The search for a granddaughter of Robert F. Kennedy and her 8-year-old son, who went missing after they took a canoe out into rough waters on Chesapeake Bay, turned into a recovery mission late Friday, a family member said late Friday.
Maeve Kennedy Townsend McKean, 40, and her son, Gideon, rowed the canoe out around 4 p.m. on Thursday to fetch a ball that had been kicked into the water by children playing in their yard, Maeve’s husband, David McKean, told The Washington Post. “They just got farther out then they could handle, and couldn’t get back in,” he said.
Emergency services said they received calls around 4:30 p.m. about a pair in a canoe struggling to return to shore. An overturned canoe matching the description of the one that went missing was recovered, the Maryland Department of Natural Resources police said.
Thursday was very windy and an ocean storm off the coast of New England made conditions treacherous.
After search operations late Thursday and throughout the day on Friday, former Maryland Lieutenant Governor Kathleen Kennedy Townsend, Maeve’s mother, announced on Friday night that efforts had turned from “rescue to recovery.”
“My heart is crushed, yet we shall try to summon the grace of God and what strength we have to honor the hope, energy and passion that Maeve and Gideon set forth into the world,” she wrote in a statement, noting that Maeve had “devoted her life to helping society’s most vulnerable” and “did everything with her full self and her whole heart.”
McKean is executive director of the Georgetown University Global Health Initiative and the grand-niece of former President John F. Kennedy.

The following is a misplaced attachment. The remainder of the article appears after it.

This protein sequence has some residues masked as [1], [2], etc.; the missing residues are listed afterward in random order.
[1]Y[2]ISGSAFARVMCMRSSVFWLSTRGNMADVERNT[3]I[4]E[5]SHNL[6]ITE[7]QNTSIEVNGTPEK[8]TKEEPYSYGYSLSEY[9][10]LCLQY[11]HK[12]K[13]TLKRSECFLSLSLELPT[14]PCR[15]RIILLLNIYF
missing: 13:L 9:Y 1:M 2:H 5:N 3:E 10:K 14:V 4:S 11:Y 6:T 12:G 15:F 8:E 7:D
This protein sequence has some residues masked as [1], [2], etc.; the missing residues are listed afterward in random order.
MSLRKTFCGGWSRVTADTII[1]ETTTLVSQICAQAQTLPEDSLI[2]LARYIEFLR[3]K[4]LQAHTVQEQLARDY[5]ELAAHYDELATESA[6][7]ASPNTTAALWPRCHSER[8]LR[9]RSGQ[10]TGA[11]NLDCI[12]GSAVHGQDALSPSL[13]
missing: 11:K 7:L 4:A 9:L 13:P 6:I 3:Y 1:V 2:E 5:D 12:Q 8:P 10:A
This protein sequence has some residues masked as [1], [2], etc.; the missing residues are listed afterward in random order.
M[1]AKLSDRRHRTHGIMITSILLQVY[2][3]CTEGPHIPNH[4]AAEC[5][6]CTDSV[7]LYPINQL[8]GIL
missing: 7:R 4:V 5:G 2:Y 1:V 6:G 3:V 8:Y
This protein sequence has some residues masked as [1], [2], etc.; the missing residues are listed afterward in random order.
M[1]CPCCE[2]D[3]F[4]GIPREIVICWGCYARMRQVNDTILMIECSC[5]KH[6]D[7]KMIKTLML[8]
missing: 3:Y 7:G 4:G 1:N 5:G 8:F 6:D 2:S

Maryland Gov. Larry Hogan confirmed the suspected drowning on Friday and said an “intensive search” was underway.
“I spoke with Lieutenant Governor Townsend and, on behalf of the people of Maryland, I expressed our most heartfelt sympathies to her and to her entire family,” he said.
McKean served in the Peace Corps in Mozambique before returning home in 2002 to help her mother, Kathleen, campaign for governor of Maryland. She also worked for Sen. Dianne Feinstein (D-CA), where she met her husband, also a human rights lawyer. McKean worked on the State Department’s global AIDS program and on human rights in the Department of Health and Human Services during the Obama administration.
The Kennedy family has endured an extraordinary amount of tragedy over several generations, from the high-profile assassinations of McKean’s grandfather and great-uncle to the fatal plane crash that killed John F. Kennedy Jr., to the heart attack that killed Robert F. Kennedy Jr.’s niece, Kara, in 2011 and the death by suicide of his ex-wife, Mary, in 2012.
Just last year, McKean’s cousin, Saoirse Roisin Kennedy Hill, died of an accidental drug overdose at the Kennedy family compound in Cape Cod.
In a 2003 New York Times profile on her marriage to David, McKean was described as a free spirit who was, according to her father David L. Townsend, “always playful, a kind of Annie Oakley character.”
The pair were married at the Woman’s National Democratic Club, a sprawling Washington mansion, and told the Times that they bonded over everything from literature to politics and social justice. “We’re very much in love,” Maeve told the newspaper. “And we’re kind of cheesy, too.”
Gideon is the couple’s first child and was reportedly named after a Supreme Court case that ordered states to pay for public defenders. They have another son and daughter.
Maeve McKean’s sister, Kerry Kennedy Meltzer, is an ER doctor who has been working on the COVID-19 pandemic in New York City.